Fast forward nine years and here we were again with Slough’s league status more of less secured, but with Weymouth's stay in the division hanging by a thread. This season has been a hell or a ride and not a very comfortable one at times, but the Slough support hasn’t wavered or criticised but actually increased in intensity and certainly in surrealness.

If the Prime Minister is serious about wanting to improve everyone's maths skills – short of actually properly funding education - then get them a football spreadsheet from a team facing the drop and let them work out all the permutations. If you’re in a relegation battle, believe me, you will need all those numerical skills and a bucketful of headache pills.

This season was probably the first one ever that I’d visited every ground in our league before a ball was kicked. So hoping for a few new grounds, attention turns to whose coming up and whose coming down. We’ve replaced Ebbsfleet with Maidstone and it’s some way out west trips to Weston-super-Mud and Torquay, while Yeovil are back as opponents. They were in the Championship in 2013 so its a hell of a fall from grace. I’ve never been back since that FA Cup second round defeat all those years ago and never really forgiven them for the way their fans behaved (grown men spitting at 15 years old etc.). Hungerford are gone and you do worry about them, with their charasmatic chairman also leaving. Chesham or Bracknell in the play offs please rather than Truro ‘bloody miles away’ City.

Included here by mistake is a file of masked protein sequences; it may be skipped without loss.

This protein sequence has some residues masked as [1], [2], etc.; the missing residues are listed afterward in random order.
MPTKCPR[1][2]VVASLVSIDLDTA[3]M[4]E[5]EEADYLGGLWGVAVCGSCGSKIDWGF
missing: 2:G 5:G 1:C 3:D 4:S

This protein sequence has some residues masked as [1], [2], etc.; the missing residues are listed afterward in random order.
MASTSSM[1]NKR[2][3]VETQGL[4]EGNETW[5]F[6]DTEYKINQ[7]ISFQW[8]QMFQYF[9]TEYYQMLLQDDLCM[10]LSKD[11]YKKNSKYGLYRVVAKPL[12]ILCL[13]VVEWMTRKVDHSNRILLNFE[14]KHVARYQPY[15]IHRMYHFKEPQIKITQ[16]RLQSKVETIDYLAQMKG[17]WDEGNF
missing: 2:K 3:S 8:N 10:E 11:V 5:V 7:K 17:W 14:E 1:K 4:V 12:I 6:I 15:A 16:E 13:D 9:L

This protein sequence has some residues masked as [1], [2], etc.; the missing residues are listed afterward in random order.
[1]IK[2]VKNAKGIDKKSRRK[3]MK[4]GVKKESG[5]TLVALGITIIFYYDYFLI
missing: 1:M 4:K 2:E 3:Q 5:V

Coming from a town that is the butt of so many friendly-bomb jokes I don’t like to criticise other places, but I won’t miss visiting Concord Rangers. I was there on a cold Tuesday in March, when our away support seemed to make up half the paltry crowd. How there are two senior football clubs on the Island is beyond me. I arrived an hour before the game and there were 2 other people in the clubhouse. No Stewards, flags, songs….. just don’t let Canvey Island replace them! I would prefer Enfield Town, massive opponents years back, lost their ground and became the first supporters owned football club in England. It would be good to see them do well.

It’s welcome back to Bishops Stortford whose programme notes years back coined the phrase ‘misery of Slough fans’. While we are now a lot more cheerful behind the goal, they might well be shoved in the Conference North again. With play off games to come we wont know all our opponents for a couple of weeks.